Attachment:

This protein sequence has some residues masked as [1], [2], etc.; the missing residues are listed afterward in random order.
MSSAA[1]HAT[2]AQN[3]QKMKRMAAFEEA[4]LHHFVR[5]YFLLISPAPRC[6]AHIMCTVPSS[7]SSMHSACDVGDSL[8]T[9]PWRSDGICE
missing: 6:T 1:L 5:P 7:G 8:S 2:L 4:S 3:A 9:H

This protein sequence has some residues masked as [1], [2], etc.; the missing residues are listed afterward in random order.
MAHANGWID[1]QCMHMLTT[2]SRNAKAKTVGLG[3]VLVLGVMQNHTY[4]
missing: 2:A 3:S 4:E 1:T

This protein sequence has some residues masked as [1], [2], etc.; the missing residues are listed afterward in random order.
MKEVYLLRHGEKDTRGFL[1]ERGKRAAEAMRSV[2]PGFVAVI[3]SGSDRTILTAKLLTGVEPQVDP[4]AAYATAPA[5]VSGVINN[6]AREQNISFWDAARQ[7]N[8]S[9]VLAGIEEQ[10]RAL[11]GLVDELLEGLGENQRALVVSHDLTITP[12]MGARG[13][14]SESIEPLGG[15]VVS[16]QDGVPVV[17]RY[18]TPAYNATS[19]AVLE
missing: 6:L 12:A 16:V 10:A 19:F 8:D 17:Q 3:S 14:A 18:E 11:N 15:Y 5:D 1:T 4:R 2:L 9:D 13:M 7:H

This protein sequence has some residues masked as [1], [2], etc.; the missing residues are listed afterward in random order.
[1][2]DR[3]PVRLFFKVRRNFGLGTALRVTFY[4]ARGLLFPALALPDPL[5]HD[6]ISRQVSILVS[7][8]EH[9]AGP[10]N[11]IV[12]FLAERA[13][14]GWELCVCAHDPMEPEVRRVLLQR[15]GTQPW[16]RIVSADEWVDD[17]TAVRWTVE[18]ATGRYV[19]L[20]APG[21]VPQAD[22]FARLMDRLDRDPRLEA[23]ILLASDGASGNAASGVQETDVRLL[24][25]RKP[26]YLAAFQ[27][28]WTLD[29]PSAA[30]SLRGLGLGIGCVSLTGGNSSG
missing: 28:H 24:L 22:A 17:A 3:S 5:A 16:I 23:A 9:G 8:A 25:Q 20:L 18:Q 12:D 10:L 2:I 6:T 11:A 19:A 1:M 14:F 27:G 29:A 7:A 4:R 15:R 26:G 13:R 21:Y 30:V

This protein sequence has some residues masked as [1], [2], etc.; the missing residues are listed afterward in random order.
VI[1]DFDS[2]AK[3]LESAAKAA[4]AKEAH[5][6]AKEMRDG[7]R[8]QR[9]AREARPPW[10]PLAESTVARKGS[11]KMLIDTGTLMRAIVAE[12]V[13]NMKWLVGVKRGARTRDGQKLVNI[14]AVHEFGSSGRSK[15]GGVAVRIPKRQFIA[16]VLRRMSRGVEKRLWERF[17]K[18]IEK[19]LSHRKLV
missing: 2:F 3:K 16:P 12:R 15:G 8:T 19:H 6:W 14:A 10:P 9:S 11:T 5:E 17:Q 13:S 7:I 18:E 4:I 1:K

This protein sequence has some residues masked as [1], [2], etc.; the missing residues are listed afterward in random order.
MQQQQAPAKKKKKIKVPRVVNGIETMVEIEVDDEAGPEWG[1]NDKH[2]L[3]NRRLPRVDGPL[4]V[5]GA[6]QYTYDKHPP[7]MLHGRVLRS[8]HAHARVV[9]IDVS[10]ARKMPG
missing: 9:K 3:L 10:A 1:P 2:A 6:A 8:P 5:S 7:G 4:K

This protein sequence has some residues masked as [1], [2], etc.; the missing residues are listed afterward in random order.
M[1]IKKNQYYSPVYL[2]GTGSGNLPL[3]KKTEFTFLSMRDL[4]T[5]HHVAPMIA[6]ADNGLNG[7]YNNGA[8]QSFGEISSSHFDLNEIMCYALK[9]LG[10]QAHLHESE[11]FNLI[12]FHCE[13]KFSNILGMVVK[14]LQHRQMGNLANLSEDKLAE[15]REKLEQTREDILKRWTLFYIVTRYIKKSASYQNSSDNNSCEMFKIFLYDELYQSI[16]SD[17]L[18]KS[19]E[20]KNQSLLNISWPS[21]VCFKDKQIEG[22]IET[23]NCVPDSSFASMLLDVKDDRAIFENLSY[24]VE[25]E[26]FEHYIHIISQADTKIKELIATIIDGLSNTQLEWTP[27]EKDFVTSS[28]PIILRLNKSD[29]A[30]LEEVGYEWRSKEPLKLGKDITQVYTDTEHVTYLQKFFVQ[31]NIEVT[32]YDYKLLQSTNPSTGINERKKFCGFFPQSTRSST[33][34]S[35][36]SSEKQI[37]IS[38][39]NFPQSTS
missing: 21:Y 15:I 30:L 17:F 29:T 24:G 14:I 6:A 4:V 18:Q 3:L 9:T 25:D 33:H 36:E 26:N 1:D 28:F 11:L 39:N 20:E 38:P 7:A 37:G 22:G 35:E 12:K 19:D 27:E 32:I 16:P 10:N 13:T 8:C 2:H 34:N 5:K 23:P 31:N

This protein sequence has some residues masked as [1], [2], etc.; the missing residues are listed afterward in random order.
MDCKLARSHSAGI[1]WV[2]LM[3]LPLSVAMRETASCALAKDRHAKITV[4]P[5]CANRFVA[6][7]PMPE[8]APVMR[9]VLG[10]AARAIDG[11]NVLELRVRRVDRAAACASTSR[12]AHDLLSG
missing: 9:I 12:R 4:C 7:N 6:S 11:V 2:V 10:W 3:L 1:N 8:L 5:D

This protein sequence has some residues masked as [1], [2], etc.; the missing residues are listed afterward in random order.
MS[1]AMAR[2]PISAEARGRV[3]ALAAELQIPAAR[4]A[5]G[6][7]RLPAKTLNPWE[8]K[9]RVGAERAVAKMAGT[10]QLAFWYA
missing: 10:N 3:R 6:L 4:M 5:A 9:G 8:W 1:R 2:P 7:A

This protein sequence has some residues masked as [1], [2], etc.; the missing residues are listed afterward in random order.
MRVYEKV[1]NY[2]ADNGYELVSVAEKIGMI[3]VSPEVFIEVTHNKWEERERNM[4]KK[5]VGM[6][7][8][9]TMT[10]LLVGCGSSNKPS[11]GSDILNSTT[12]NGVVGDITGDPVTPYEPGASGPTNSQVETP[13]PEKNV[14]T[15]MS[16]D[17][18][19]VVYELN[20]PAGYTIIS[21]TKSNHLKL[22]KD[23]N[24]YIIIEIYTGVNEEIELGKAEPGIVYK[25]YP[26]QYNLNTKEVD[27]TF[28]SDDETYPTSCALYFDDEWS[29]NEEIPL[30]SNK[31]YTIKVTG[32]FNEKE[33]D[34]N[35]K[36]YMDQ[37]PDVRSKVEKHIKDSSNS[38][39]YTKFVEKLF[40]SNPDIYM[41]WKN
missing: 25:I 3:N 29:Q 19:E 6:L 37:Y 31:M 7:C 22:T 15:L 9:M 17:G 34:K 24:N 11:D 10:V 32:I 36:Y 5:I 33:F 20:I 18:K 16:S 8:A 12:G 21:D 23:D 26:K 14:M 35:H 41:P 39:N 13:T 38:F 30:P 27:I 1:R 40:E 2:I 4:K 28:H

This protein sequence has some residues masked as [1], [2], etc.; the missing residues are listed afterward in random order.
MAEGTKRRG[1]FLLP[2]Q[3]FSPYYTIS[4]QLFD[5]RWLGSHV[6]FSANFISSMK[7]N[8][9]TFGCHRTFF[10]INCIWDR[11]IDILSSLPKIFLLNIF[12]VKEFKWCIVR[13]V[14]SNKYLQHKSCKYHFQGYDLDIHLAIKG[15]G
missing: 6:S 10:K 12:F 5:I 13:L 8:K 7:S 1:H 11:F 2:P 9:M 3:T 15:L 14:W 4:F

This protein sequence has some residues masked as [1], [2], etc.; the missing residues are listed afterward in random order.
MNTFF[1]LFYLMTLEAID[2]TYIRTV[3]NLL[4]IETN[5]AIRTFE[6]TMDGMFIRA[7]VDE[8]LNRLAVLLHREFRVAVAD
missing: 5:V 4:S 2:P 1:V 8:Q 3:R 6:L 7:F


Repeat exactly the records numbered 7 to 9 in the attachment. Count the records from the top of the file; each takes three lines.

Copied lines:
This protein sequence has some residues masked as [1], [2], etc.; the missing residues are listed afterward in random order.
M[1]IKKNQYYSPVYL[2]GTGSGNLPL[3]KKTEFTFLSMRDL[4]T[5]HHVAPMIA[6]ADNGLNG[7]YNNGA[8]QSFGEISSSHFDLNEIMCYALK[9]LG[10]QAHLHESE[11]FNLI[12]FHCE[13]KFSNILGMVVK[14]LQHRQMGNLANLSEDKLAE[15]REKLEQTREDILKRWTLFYIVTRYIKKSASYQNSSDNNSCEMFKIFLYDELYQSI[16]SD[17]L[18]KS[19]E[20]KNQSLLNISWPS[21]VCFKDKQIEG[22]IET[23]NCVPDSSFASMLLDVKDDRAIFENLSY[24]VE[25]E[26]FEHYIHIISQADTKIKELIATIIDGLSNTQLEWTP[27]EKDFVTSS[28]PIILRLNKSD[29]A[30]LEEVGYEWRSKEPLKLGKDITQVYTDTEHVTYLQKFFVQ[31]NIEVT[32]YDYKLLQSTNPSTGINERKKFCGFFPQSTRSST[33][34]S[35][36]SSEKQI[37]IS[38][39]NFPQSTS
missing: 21:Y 15:I 30:L 17:F 29:T 24:G 14:I 6:A 4:V 18:Q 3:L 9:T 25:D 33:H 36:E 26:N 1:D 28:F 11:L 39:N 20:E 38:P 7:A 37:G 22:G 35:E 12:K 19:D 27:E 32:I 16:P 10:N 13:T 8:C 2:H 34:N 5:K 23:P 31:N

This protein sequence has some residues masked as [1], [2], etc.; the missing residues are listed afterward in random order.
MDCKLARSHSAGI[1]WV[2]LM[3]LPLSVAMRETASCALAKDRHAKITV[4]P[5]CANRFVA[6][7]PMPE[8]APVMR[9]VLG[10]AARAIDG[11]NVLELRVRRVDRAAACASTSR[12]AHDLLSG
missing: 9:I 12:R 4:C 7:N 6:S 11:V 2:V 10:W 3:L 1:N 8:L 5:D

This protein sequence has some residues masked as [1], [2], etc.; the missing residues are listed afterward in random order.
MS[1]AMAR[2]PISAEARGRV[3]ALAAELQIPAAR[4]A[5]G[6][7]RLPAKTLNPWE[8]K[9]RVGAERAVAKMAGT[10]QLAFWYA
missing: 10:N 3:R 6:L 4:M 5:A 9:G 8:W 1:R 2:P 7:A